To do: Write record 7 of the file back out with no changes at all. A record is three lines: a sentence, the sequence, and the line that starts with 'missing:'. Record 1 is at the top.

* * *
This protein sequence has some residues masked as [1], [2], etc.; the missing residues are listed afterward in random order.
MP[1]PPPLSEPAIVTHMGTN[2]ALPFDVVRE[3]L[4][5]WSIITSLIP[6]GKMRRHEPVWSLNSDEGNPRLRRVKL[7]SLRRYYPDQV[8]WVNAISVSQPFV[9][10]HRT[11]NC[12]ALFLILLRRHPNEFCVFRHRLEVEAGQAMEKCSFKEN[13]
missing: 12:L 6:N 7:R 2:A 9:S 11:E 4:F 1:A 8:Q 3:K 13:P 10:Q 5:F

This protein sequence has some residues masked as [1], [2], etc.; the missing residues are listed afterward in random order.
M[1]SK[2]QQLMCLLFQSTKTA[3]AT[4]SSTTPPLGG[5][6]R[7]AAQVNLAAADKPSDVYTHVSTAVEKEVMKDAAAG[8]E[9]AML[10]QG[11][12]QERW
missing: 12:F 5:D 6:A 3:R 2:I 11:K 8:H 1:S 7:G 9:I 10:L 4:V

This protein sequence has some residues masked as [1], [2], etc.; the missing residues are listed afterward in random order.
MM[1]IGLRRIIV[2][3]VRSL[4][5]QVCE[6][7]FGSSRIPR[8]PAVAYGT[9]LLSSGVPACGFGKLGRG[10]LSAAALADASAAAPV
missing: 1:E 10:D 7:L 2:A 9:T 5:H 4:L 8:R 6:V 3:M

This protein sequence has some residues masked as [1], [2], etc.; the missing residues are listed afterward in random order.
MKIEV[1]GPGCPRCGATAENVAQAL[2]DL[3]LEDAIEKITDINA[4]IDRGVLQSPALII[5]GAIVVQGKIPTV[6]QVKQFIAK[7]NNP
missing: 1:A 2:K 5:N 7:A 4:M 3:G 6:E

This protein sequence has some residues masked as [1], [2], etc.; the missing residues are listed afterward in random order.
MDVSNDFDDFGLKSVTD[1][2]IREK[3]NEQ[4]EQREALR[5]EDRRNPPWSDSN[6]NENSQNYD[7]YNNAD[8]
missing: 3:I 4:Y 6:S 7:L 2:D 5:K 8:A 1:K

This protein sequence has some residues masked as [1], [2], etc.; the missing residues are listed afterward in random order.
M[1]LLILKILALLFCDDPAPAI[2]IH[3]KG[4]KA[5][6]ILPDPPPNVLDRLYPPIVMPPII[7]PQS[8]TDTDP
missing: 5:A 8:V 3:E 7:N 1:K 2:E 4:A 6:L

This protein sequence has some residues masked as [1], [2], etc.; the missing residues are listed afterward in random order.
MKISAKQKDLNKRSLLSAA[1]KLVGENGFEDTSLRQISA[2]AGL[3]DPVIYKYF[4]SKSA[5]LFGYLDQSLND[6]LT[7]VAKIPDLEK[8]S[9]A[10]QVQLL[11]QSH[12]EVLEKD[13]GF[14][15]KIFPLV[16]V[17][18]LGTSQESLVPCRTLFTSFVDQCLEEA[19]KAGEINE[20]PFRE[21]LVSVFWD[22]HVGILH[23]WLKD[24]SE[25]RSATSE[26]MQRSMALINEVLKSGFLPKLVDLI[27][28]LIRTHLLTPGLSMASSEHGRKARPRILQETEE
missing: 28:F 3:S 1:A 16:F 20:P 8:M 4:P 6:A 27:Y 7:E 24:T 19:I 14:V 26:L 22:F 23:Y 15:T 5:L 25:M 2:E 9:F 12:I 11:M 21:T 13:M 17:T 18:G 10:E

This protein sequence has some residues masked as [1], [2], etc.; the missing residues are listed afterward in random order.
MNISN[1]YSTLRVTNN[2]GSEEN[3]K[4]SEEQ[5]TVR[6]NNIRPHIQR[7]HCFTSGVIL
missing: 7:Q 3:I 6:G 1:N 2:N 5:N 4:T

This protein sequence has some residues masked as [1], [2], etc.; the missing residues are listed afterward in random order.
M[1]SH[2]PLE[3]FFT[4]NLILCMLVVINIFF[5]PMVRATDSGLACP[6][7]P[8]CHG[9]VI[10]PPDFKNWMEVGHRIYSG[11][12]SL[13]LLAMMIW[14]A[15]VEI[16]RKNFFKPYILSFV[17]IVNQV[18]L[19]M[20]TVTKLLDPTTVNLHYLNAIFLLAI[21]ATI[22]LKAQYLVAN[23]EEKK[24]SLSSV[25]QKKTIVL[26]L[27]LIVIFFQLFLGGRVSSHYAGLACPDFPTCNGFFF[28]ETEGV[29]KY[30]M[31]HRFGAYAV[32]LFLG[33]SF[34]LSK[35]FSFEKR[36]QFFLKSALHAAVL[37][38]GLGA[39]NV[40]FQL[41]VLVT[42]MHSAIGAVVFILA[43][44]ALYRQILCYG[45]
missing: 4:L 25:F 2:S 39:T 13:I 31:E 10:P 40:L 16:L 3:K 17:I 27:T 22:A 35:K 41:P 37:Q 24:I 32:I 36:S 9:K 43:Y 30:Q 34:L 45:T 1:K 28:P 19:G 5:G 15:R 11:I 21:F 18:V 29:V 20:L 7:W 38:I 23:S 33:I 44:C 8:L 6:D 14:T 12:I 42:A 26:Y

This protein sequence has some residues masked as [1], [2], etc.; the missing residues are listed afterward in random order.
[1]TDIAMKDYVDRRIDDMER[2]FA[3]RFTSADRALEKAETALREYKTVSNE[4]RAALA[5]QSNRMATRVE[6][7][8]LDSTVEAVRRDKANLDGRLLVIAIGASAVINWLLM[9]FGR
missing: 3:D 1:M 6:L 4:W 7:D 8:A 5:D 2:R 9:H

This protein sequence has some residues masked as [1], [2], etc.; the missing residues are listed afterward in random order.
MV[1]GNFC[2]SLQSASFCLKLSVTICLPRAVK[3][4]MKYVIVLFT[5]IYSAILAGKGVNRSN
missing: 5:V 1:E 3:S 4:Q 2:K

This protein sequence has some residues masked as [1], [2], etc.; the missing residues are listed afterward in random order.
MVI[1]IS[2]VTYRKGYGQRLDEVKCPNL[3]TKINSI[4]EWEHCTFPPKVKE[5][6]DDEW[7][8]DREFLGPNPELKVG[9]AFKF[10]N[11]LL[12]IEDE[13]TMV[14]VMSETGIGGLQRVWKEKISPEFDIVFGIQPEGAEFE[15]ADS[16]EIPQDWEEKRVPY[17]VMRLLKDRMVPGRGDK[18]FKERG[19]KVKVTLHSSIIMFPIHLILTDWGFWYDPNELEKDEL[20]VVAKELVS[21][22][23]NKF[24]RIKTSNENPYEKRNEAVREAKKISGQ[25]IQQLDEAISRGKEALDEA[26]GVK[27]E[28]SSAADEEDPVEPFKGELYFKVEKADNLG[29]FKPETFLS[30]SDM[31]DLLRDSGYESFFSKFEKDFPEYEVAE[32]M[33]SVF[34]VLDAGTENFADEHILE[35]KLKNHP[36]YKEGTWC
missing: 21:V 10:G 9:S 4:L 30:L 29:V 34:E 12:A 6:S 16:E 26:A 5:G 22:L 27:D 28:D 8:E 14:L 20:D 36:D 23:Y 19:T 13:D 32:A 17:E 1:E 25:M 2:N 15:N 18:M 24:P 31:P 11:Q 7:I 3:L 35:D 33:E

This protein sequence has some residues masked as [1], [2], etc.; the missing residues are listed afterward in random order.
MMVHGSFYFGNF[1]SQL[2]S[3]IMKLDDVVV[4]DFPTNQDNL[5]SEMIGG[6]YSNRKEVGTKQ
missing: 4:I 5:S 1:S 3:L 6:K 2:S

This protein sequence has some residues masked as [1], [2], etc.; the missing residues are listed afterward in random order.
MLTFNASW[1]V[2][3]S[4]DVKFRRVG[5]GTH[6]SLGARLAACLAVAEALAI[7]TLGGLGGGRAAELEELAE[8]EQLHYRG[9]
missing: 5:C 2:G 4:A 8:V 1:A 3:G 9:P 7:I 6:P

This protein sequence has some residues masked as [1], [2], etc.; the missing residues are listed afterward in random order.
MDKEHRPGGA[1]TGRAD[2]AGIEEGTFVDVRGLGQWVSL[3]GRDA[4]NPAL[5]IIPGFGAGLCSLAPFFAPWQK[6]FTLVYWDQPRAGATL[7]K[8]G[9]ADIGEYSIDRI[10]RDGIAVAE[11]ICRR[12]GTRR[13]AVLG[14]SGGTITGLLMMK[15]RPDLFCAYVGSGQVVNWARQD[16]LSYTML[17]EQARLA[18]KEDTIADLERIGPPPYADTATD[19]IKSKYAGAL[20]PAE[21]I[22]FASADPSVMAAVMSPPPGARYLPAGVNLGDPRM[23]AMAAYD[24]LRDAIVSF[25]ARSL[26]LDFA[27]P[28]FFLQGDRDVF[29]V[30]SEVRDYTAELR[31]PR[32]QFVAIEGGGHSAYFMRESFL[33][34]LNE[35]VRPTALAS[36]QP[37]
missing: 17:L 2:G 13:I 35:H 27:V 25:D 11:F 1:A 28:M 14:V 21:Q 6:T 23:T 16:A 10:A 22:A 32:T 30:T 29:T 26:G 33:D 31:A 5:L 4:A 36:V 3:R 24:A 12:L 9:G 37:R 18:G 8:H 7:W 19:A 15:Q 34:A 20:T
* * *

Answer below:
This protein sequence has some residues masked as [1], [2], etc.; the missing residues are listed afterward in random order.
MKISAKQKDLNKRSLLSAA[1]KLVGENGFEDTSLRQISA[2]AGL[3]DPVIYKYF[4]SKSA[5]LFGYLDQSLND[6]LT[7]VAKIPDLEK[8]S[9]A[10]QVQLL[11]QSH[12]EVLEKD[13]GF[14][15]KIFPLV[16]V[17][18]LGTSQESLVPCRTLFTSFVDQCLEEA[19]KAGEINE[20]PFRE[21]LVSVFWD[22]HVGILH[23]WLKD[24]SE[25]RSATSE[26]MQRSMALINEVLKSGFLPKLVDLI[27][28]LIRTHLLTPGLSMASSEHGRKARPRILQETEE
missing: 28:F 3:S 1:A 16:F 20:P 8:M 4:P 6:A 27:Y 7:E 24:T 19:I 14:V 26:L 22:F 23:Y 15:T 5:L 25:M 2:E 9:F 12:I 11:M 21:T 13:M 17:T 18:G 10:E